Where should the validation of model fields go in django?
I could name at least two possible choices: in the overloaded .save() method of the model or in the .to_python() method of the models.Field subclass (obviously for that to work you must write custom fields).
Possible use cases:
- when it is absolutely neccessary to ensure, that an empty string doesn’t get written into the database (blank=False keyword argument doesn’t work here, it is for form validation only)
- when it is neccessary to ensure, that “choices” keyword argument gets respected on a db-level and not only in admin interface (kind of emulating a enum datatype)
There is also a class-level attribute
empty_strings_allowed in the models.Field base class definition and derived classes happily override it, however it doesn’t seem to produce any effect on the database level, meaning I can still construct a model with empty-string fields and save it to the database. Which I want to avoid (yes, it is neccessary).
Possible implementations are
on the field level:
class CustomField(models.CharField): __metaclass__ = models.SubfieldBase def to_python(self, value): if not value: raise IntegrityError(_('Empty string not allowed')) return models.CharField.to_python(self, value)
on the model level:
class MyModel(models.Model) FIELD1_CHOICES = ['foo', 'bar', 'baz'] field1 = models.CharField(max_length=255, choices=[(item,item) for item in FIELD1_CHOICES]) def save(self, force_insert=False, force_update=False): if self.field1 not in MyModel.FIELD1_CHOICES: raise IntegrityError(_('Invalid value of field1')) # this can, of course, be made more generic models.Model.save(self, force_insert, force_update)
Perhaps, I am missing something and this can be done easier (and cleaner)?
Django has a model validation system in place since version 1.2.
In comments sebpiq says “Ok, now there is a place to put model validation … except that it is run only when using a ModelForm! So the question remains, when it is necessary to ensure that validation is respected at the db-level, what should you do? Where to call full_clean?”
It’s not possible via Python-level validation to ensure that validation is respected on the db level. The closest is probably to call
full_clean in an overridden
save method. This isn’t done by default, because it means everybody who calls that save method had now better be prepared to catch and handle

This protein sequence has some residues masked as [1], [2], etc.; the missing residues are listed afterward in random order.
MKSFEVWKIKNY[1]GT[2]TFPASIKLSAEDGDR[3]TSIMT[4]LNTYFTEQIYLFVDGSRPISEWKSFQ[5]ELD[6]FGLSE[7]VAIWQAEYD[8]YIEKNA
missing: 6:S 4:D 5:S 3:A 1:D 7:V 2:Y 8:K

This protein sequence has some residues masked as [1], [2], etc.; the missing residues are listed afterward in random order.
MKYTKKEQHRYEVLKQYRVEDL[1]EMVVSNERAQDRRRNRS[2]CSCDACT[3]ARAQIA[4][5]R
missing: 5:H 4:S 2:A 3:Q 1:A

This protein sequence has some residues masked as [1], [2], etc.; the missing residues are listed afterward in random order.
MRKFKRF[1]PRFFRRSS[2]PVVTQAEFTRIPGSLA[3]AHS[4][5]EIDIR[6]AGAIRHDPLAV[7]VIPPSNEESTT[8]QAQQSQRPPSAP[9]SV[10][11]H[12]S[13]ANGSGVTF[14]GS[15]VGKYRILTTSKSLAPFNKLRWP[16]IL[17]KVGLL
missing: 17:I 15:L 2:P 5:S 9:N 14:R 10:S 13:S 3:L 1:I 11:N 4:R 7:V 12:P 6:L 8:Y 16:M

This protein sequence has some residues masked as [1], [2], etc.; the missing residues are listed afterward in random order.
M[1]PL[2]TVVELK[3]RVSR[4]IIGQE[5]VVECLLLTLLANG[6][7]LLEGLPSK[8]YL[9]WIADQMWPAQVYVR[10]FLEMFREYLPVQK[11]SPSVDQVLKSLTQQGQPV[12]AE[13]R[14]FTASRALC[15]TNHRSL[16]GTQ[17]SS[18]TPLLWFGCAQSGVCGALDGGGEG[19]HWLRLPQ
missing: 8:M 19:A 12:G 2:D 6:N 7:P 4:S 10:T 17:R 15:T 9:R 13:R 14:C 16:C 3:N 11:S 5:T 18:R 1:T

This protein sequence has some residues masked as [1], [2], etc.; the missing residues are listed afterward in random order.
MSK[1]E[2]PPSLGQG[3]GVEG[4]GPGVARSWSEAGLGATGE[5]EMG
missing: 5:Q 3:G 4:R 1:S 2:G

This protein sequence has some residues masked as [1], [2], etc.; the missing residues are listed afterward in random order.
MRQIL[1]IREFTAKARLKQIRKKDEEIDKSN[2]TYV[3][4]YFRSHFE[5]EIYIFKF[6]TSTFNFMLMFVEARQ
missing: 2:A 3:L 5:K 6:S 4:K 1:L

But even if you do this, someone can still update model instances in bulk using
queryset.update(), which will bypass this validation. There is no way Django could implement a reasonably-efficient
queryset.update() that could still perform Python-level validation on every updated object.
The only way to really guarantee db-level integrity is through db-level constraints; any validation you do through the ORM requires the writer of app code to be aware of when validation is enforced (and handle validation failures).
This is why model validation is by default only enforced in
ModelForm – because in a ModelForm there is already an obvious way to handle a
I think you want this ->
from django.db.models.signals import pre_save def validate_model(sender, **kwargs): if 'raw' in kwargs and not kwargs['raw']: kwargs['instance'].full_clean() pre_save.connect(validate_model, dispatch_uid='validate_models')
(Copied from http://djangosnippets.org/snippets/2319/)
The root issue for this, is that the validation should happen on models. This has been discussed for quite some time in django (search form model aware validation on the dev mailing list). It leads to either duplication or things escaping validation before hitting the db.
While that doesn’t hit trunk, Malcolm’s “poor man’s model validation solution” is probably the cleanest solution to avoid repeating yourself.
If I understand you “clearly” – you must override function get_db_prep_save instead of to_python